Today I had the pleasure of sitting down with Charles Martin Smith, director of the movie Dolphin Tale, which opened this weekend. Dolphin Tale is based on the true story of a dolphin named Winter, who loses her tail after being caught in a net. She receives a prosthetic tail, and becomes an inspiration to others with her perserverence and positive attitude. She plays herself in the movie, with a cast that includes Harry Connick Jr., Ashley Judd, Morgan Freeman, Kris Kristofferson, Austin Stowell, and child actors Nathan Gamble and Cozi Zuehlsdorff.
View the trailer/web site
What was it like for you personally when you first met Winter?
I was so surprised at how personable she is. She has so much personality - she's playful, she's mischievous. She's not a fully grown dolphin yet, she's about 5 years old, which is in human terms like an 11 year old kid. So she has some of those personality traits. She is funny, she's very noisy and vocal and very curious. She's the one who will decide if you can get in the pool with her or if you can't. She likes people around, so sometimes she gets mad if you get out of the pool too soon. She's got so much personality. I was really surprised.
Did Winter need to go through any kind of training so that she could take direction, or was there anything that you did to help her in her role?
You know, not so much. What I decided to do from the beginning is to take things that she does naturally and put them on film. She does work two dolphin specialists that put her through various regular exercises to help correct the problem with her tail. So I use those kinds of things she does - they have taught her to come over when they need her, which they do for medical treatments, daily massages, therapy and so on. So she has a certain amount of that, but really she's still pretty much a wild animal.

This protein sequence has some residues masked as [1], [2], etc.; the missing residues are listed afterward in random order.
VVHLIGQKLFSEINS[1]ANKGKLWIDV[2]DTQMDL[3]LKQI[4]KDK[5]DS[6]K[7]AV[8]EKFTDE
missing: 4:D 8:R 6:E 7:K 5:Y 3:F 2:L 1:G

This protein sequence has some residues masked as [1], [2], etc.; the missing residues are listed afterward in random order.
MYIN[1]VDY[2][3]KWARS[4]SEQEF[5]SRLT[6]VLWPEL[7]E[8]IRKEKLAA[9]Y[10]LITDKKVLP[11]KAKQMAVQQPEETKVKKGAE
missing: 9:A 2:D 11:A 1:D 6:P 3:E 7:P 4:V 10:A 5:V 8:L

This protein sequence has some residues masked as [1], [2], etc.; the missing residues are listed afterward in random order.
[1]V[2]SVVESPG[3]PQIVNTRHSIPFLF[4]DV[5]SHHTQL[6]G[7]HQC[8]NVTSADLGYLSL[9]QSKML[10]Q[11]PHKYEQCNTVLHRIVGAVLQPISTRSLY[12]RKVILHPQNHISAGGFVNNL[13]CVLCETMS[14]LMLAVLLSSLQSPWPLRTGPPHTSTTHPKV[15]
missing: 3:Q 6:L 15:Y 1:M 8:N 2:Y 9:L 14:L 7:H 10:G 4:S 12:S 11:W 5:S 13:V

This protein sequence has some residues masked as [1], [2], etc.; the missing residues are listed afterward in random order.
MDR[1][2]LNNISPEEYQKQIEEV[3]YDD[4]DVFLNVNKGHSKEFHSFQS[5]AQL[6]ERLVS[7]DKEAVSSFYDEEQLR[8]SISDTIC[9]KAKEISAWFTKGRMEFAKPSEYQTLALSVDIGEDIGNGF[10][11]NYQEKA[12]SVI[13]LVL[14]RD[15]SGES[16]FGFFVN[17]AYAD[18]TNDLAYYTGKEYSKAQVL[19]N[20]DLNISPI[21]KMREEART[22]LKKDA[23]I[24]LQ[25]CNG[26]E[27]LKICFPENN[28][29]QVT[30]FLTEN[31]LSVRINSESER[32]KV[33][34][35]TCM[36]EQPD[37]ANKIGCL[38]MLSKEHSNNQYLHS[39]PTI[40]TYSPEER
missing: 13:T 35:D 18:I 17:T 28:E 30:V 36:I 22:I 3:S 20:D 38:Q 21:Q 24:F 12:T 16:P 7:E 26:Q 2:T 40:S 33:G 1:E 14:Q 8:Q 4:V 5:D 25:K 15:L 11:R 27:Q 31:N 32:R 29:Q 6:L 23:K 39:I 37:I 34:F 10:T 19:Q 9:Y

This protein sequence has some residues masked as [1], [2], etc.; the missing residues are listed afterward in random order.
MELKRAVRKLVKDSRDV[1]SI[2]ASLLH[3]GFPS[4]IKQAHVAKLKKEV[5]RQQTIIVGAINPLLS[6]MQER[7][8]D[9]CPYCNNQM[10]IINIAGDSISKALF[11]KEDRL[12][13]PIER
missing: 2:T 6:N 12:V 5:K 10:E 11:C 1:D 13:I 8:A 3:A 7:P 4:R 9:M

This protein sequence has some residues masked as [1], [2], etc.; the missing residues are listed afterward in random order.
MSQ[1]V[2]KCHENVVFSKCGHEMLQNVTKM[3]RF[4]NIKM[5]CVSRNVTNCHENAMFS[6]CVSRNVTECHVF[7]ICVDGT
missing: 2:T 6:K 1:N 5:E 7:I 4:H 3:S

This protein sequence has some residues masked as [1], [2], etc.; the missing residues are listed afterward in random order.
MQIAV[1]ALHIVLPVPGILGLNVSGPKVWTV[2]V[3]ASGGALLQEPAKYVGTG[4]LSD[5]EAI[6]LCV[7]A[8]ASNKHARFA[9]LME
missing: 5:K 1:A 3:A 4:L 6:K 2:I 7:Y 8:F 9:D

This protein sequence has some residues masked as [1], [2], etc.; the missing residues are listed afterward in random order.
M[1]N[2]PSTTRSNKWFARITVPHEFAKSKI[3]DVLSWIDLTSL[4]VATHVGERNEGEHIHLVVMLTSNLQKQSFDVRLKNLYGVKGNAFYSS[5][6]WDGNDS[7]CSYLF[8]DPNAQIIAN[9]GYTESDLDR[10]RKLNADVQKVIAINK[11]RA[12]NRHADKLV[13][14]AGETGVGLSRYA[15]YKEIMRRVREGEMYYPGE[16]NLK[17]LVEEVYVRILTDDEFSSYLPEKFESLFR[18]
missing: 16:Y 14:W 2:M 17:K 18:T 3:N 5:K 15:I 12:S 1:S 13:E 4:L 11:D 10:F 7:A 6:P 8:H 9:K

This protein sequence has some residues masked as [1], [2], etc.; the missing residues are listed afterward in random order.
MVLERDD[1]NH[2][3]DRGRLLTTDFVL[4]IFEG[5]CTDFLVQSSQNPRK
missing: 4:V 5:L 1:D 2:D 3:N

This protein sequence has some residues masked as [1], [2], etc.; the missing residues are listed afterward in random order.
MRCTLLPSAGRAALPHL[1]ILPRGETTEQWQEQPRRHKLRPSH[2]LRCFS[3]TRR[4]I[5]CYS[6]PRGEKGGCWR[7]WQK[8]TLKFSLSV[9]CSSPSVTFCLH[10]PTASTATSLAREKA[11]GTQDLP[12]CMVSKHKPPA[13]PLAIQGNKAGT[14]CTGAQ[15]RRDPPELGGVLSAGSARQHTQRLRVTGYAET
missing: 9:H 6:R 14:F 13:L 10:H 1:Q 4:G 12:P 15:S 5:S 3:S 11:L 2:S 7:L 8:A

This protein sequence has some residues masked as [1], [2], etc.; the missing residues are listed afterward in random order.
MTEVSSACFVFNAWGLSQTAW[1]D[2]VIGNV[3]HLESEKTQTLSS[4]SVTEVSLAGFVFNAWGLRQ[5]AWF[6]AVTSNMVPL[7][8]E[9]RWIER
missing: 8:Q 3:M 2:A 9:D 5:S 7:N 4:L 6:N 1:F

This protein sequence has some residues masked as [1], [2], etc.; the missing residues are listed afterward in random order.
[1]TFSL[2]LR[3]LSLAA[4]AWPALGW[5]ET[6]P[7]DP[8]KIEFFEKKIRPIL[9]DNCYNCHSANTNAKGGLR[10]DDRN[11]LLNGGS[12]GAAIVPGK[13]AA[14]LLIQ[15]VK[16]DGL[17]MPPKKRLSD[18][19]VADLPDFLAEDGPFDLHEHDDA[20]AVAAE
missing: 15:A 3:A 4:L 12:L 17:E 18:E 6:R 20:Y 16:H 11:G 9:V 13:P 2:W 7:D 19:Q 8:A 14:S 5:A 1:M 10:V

In the preview, she has an immediate special connection with Nathan Gamble's character Sawyer. When she met the actors, how did she react to them?
She really bonded with Nathan. But she liked all of them, she loves children, maybe because she's a kid herself. It was funny, when we cast Nathan we couldn't officially offer him the part until he met Winter, just on the off-chance that when he went to Clearwater she didn't like him for some reason. Or, on the off-chance - I mean, she's 250 pounds, she's a big animal - that he'd be a little skittish around her.
If they didn't get along, if they didn't have good chemistry, then we couldn't cast him. But as it turned out, she liked him immediately, and vice versa, and you could see it in the film. They really, really enjoyed being together. It's like chemistry between two humans.
Are there any restrictions with filming with animal, with Winter?
One of the things that we all talked about going into this shoot, and that I was adamant about, was that our number one priority was Winter's wellbeing. Making the movie was number two. So if there were days when she didn't feel like coming over, or if she was a little tired or something, we wanted the people who work with her to let us know, and we would immediately shift and shoot something else. And that's difficult to do in a movie schedule, to totally change the plan for the day when it comes to filming. But we did it with her because her wellbeing was our main concern.
There are a number of scenes in it where we use an animatronic, so for anything that was difficult or stressful that we wouldn't want Winter to do, we used the animatronic, or used CGI.
Are there any days when Winter was having an "off" day, where you had to cancel things and not continue?
Yep, absolutely. There were days when she just wasn't feeling like it. We had a couple of days where we were working on scenes that she wasn't in, and she would come over to the edge of the pool - we call it "spy hopping" - she'd kinda stick her head up and look around and go "Tweet! Tweet! Tweet!" and make all this noise, which was ruining the dialogue track. And she's making so much noise as if to say "Hey! What about me, I'm the star of this movie, why don't you come film me?"
What made you decide to make this movie in 3-D?